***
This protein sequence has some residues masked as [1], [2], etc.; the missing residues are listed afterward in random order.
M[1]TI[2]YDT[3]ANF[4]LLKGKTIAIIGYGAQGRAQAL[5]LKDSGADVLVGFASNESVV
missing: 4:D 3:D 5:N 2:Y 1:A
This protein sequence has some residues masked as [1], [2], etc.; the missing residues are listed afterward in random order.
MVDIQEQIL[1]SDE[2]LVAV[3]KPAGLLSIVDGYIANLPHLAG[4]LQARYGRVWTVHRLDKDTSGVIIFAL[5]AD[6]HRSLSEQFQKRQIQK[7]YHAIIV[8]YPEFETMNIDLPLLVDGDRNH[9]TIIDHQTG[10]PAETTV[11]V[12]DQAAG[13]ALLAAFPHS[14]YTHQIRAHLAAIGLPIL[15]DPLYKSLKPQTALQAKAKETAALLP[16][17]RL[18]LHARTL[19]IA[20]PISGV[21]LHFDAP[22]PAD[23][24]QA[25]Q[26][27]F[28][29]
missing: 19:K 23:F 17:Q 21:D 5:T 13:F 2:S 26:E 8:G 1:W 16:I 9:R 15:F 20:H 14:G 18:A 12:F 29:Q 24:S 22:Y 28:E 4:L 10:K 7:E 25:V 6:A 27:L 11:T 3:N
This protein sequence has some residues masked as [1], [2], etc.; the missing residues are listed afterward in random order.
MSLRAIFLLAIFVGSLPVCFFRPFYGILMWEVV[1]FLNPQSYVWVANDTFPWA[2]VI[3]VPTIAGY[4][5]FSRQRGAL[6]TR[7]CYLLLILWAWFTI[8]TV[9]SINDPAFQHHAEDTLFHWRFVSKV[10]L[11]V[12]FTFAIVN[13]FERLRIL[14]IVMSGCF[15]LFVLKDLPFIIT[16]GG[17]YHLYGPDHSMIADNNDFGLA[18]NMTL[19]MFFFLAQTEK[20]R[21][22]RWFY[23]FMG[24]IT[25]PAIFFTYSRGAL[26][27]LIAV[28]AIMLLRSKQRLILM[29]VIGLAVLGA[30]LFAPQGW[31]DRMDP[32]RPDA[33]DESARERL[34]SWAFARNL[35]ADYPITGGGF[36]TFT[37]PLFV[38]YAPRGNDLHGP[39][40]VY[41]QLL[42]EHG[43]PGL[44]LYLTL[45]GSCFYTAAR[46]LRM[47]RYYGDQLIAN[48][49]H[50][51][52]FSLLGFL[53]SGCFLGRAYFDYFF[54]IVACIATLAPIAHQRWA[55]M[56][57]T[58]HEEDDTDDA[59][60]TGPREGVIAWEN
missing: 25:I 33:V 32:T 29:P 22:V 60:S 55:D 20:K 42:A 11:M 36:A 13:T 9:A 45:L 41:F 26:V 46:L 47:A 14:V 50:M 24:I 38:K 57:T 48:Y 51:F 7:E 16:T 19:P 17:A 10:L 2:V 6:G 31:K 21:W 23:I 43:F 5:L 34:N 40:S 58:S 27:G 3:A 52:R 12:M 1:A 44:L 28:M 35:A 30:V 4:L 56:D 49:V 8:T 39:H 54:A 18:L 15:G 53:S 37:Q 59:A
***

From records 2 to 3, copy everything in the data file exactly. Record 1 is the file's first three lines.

This protein sequence has some residues masked as [1], [2], etc.; the missing residues are listed afterward in random order.
MVDIQEQIL[1]SDE[2]LVAV[3]KPAGLLSIVDGYIANLPHLAG[4]LQARYGRVWTVHRLDKDTSGVIIFAL[5]AD[6]HRSLSEQFQKRQIQK[7]YHAIIV[8]YPEFETMNIDLPLLVDGDRNH[9]TIIDHQTG[10]PAETTV[11]V[12]DQAAG[13]ALLAAFPHS[14]YTHQIRAHLAAIGLPIL[15]DPLYKSLKPQTALQAKAKETAALLP[16][17]RL[18]LHARTL[19]IA[20]PISGV[21]LHFDAP[22]PAD[23][24]QA[25]Q[26][27]F[28][29]
missing: 19:K 23:F 17:Q 21:D 5:T 13:F 2:S 26:E 8:G 1:W 16:I 9:R 15:F 20:H 14:G 18:A 12:F 29:Q 24:S 22:Y 28:E 4:L 10:K 7:E 25:V 6:A 27:L 11:T 3:N
This protein sequence has some residues masked as [1], [2], etc.; the missing residues are listed afterward in random order.
MSLRAIFLLAIFVGSLPVCFFRPFYGILMWEVV[1]FLNPQSYVWVANDTFPWA[2]VI[3]VPTIAGY[4][5]FSRQRGAL[6]TR[7]CYLLLILWAWFTI[8]TV[9]SINDPAFQHHAEDTLFHWRFVSKV[10]L[11]V[12]FTFAIVN[13]FERLRIL[14]IVMSGCF[15]LFVLKDLPFIIT[16]GG[17]YHLYGPDHSMIADNNDFGLA[18]NMTL[19]MFFFLAQTEK[20]R[21][22]RWFY[23]FMG[24]IT[25]PAIFFTYSRGAL[26][27]LIAV[28]AIMLLRSKQRLILM[29]VIGLAVLGA[30]LFAPQGW[31]DRMDP[32]RPDA[33]DESARERL[34]SWAFARNL[35]ADYPITGGGF[36]TFT[37]PLFV[38]YAPRGNDLHGP[39][40]VY[41]QLL[42]EHG[43]PGL[44]LYLTL[45]GSCFYTAAR[46]LRM[47]RYYGDQLIAN[48][49]H[50][51][52]FSLLGFL[53]SGCFLGRAYFDYFF[54]IVACIATLAPIAHQRWA[55]M[56][57]T[58]HEEDDTDDA[59][60]TGPREGVIAWEN
missing: 25:I 33:V 32:T 29:P 22:V 60:S 55:D 20:K 42:A 11:M 36:A 13:T 9:A 45:L 41:F 26:V 46:L 47:A 14:V 50:M 24:I 38:K 57:T 48:Y 51:F 7:E 16:T 19:P 17:A 10:L 2:V 6:G 31:K 21:W 23:I 43:F 5:L 34:N 40:S 58:S 27:G 3:A 52:R 12:M 1:A 44:L 28:M 35:A 30:V 4:L 56:D 49:V 8:T 39:H 54:A 18:L 15:G 53:S 37:Q 59:A